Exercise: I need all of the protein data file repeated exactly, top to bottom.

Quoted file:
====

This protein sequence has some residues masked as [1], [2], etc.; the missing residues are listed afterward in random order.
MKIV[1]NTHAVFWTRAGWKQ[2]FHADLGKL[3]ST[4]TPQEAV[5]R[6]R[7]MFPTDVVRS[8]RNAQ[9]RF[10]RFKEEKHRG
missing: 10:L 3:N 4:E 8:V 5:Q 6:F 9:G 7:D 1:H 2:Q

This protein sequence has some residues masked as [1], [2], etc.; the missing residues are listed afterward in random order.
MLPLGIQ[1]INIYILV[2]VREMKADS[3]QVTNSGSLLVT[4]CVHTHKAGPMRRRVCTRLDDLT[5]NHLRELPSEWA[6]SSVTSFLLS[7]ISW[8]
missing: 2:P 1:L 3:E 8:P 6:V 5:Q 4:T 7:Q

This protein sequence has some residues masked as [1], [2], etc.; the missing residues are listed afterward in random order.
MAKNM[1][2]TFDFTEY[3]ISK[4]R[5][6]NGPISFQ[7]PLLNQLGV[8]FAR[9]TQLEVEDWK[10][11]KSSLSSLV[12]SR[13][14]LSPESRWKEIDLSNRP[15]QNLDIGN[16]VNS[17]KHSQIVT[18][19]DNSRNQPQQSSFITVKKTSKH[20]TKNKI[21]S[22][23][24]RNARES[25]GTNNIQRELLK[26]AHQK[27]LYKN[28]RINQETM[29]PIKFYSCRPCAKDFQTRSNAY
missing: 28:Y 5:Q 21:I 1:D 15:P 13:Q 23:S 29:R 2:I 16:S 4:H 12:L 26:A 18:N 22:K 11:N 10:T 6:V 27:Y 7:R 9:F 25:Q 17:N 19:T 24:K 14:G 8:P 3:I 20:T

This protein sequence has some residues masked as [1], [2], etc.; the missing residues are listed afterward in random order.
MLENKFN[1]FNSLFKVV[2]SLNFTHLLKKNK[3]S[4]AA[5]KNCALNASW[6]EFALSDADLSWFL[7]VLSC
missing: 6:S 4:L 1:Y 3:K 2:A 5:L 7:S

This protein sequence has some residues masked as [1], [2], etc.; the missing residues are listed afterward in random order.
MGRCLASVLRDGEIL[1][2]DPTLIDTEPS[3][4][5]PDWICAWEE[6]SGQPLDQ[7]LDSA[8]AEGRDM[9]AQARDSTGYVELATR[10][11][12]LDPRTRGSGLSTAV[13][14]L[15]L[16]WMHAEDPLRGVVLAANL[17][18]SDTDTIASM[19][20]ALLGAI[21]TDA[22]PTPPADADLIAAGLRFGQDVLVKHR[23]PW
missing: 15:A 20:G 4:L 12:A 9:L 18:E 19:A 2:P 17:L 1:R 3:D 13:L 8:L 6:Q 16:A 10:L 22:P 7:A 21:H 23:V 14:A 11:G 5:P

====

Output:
This protein sequence has some residues masked as [1], [2], etc.; the missing residues are listed afterward in random order.
MKIV[1]NTHAVFWTRAGWKQ[2]FHADLGKL[3]ST[4]TPQEAV[5]R[6]R[7]MFPTDVVRS[8]RNAQ[9]RF[10]RFKEEKHRG
missing: 10:L 3:N 4:E 8:V 5:Q 6:F 9:G 7:D 1:H 2:Q

This protein sequence has some residues masked as [1], [2], etc.; the missing residues are listed afterward in random order.
MLPLGIQ[1]INIYILV[2]VREMKADS[3]QVTNSGSLLVT[4]CVHTHKAGPMRRRVCTRLDDLT[5]NHLRELPSEWA[6]SSVTSFLLS[7]ISW[8]
missing: 2:P 1:L 3:E 8:P 6:V 5:Q 4:T 7:Q

This protein sequence has some residues masked as [1], [2], etc.; the missing residues are listed afterward in random order.
MAKNM[1][2]TFDFTEY[3]ISK[4]R[5][6]NGPISFQ[7]PLLNQLGV[8]FAR[9]TQLEVEDWK[10][11]KSSLSSLV[12]SR[13][14]LSPESRWKEIDLSNRP[15]QNLDIGN[16]VNS[17]KHSQIVT[18][19]DNSRNQPQQSSFITVKKTSKH[20]TKNKI[21]S[22][23][24]RNARES[25]GTNNIQRELLK[26]AHQK[27]LYKN[28]RINQETM[29]PIKFYSCRPCAKDFQTRSNAY
missing: 28:Y 5:Q 21:I 1:D 15:P 13:Q 23:S 29:R 2:I 16:S 4:H 12:L 26:A 18:N 22:K 11:N 10:T 6:V 27:Y 7:R 9:F 25:Q 17:N 19:T 24:K 14:G 8:P 3:I 20:T

This protein sequence has some residues masked as [1], [2], etc.; the missing residues are listed afterward in random order.
MLENKFN[1]FNSLFKVV[2]SLNFTHLLKKNK[3]S[4]AA[5]KNCALNASW[6]EFALSDADLSWFL[7]VLSC
missing: 6:S 4:L 1:Y 3:K 2:A 5:L 7:S

This protein sequence has some residues masked as [1], [2], etc.; the missing residues are listed afterward in random order.
MGRCLASVLRDGEIL[1][2]DPTLIDTEPS[3][4][5]PDWICAWEE[6]SGQPLDQ[7]LDSA[8]AEGRDM[9]AQARDSTGYVELATR[10][11][12]LDPRTRGSGLSTAV[13][14]L[15]L[16]WMHAEDPLRGVVLAANL[17][18]SDTDTIASM[19][20]ALLGAI[21]TDA[22]PTPPADADLIAAGLRFGQDVLVKHR[23]PW
missing: 15:A 20:G 4:L 12:A 9:L 18:E 19:A 2:P 17:L 1:R 3:D 13:L 8:L 6:Q 16:A 10:L 22:P 7:A 21:H 23:V 14:A 11:G 5:P